Those used to gazing up at the deeply forested mountains framing the Valley of the Moon now look to the east in shock. The Nuns fire that blowtorched through the upper Sonoma Valley in the middle of harvest, has transfigured the multimillion dollar views that inspired writers like Jack London and Michael Ondaatje and made it one of the most prized destinations in Wine Country.
The firestorm vandalized the landscape, scorching hillsides and leaving haunting bald patches that look like iron burns. Hummocks, once green and now the color of shale, rise denuded above vineyards. Clusters of oak and other deciduous trees still standing wear crowns of brittle burned leaves as winter approaches; many evergreens are now brown.
More heartrending are the ashen homesites eerily strung like Pompeian ruins along Warm Springs Road and Highway 12, and tucked back on country lanes between Kenwood and Glen Ellen. The loss of some 400 homes in the Sonoma Valley broke up tight-knit neighborhoods and placed a massive strain on a community already shy of affordable housing.
But there are signs of life. With the first fall rains, grass shoots poked through the blackened fields, repainting the landscape as nature began the inevitable process of restoration.
And that has given residents and businesses grieving lost homes and property, and the sight of burned ridge lines, reason to believe that the valley’s scars will eventually fade.
“The contrast between these lush, brilliant green juicy sprouts and the dead black ash on the ground surface is inspiring,” said Caitlin Cornwall, a biologist and research program manager for the Sonoma Ecology Center. Flames came within 100 feet of their offices at Sonoma Developmental Center.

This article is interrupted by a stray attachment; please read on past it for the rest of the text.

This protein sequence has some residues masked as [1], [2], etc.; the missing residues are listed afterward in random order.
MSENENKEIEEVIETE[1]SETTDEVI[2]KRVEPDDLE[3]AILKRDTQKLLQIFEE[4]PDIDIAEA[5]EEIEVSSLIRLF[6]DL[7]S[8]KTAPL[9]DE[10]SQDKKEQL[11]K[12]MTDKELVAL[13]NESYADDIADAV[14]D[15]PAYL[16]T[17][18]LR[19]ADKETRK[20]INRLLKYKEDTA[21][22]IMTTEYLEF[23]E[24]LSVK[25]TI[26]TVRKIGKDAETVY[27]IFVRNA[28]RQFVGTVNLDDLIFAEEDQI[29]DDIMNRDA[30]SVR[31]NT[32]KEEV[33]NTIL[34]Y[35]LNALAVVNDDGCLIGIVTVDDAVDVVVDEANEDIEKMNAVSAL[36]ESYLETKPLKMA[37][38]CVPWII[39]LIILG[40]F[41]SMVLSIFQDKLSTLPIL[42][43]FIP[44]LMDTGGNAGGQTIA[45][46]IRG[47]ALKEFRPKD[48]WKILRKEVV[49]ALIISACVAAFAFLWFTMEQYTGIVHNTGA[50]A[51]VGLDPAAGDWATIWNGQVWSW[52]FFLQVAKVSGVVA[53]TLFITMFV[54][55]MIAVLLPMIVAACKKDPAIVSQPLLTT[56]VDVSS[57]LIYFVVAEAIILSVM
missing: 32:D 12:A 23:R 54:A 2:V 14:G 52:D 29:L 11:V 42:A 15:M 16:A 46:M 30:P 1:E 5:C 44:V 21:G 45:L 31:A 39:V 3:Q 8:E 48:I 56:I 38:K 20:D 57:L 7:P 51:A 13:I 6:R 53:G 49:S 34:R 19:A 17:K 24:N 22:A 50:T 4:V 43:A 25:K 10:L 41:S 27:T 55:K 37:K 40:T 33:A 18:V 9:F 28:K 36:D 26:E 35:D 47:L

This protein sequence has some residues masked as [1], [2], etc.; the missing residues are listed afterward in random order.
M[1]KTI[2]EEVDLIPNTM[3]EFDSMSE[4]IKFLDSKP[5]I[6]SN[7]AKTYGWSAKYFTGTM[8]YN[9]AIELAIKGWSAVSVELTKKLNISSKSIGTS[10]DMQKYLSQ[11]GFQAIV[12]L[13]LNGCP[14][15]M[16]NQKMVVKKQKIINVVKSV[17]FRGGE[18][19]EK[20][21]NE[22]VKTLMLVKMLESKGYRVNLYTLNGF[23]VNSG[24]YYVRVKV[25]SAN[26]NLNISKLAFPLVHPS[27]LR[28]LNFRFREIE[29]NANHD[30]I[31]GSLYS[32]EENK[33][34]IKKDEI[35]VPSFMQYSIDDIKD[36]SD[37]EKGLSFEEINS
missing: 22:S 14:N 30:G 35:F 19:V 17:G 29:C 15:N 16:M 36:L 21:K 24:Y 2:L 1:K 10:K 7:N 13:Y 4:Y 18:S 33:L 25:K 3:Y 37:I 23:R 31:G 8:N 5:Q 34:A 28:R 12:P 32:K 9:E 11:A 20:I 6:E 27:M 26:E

“On one hand it’s very much a visceral, human disaster. We all know people who have lost their homes and just being on these burn sites is shocking,” she lamented. “The smell is bad. There are toxics in the ashes and debris left behind. And it’s been a big hit to the public in terms of the economy and their routines. A lot of us were evacuated and stressed out. But, on the other hand, we all know the land has been waiting for and wanting and needing fire ever since European settlers stopped the regular Indian burning that the land is used to.”
Before the fires, as another harvest launched in September, the valley’s biggest challenge centered around the pace of growth in the wine industry, the strain of increasing traffic along the storied Valley of the Moon Scenic Route and the loss of residential housing to vacation rentals for tourists flocking from around the world to take in the region’s charms.
But that seems like another lifetime.
While there has been an increase in utility and construction trucks for clean up and rebuilding, those who depend on the wine economy now worry that tourism will drop. Despite none of the valley’s wineries suffered major damage, the images of smoke and flame that played out in the national media for weeks are seared into the minds of many people.
“Traffic is down at all of our locations,” said Josie Gay, head of the Heart of the Valley Association, which markets 29 wineries between Kenwood and Glen Ellen.
Read all of the Press Democrat's fire coverage here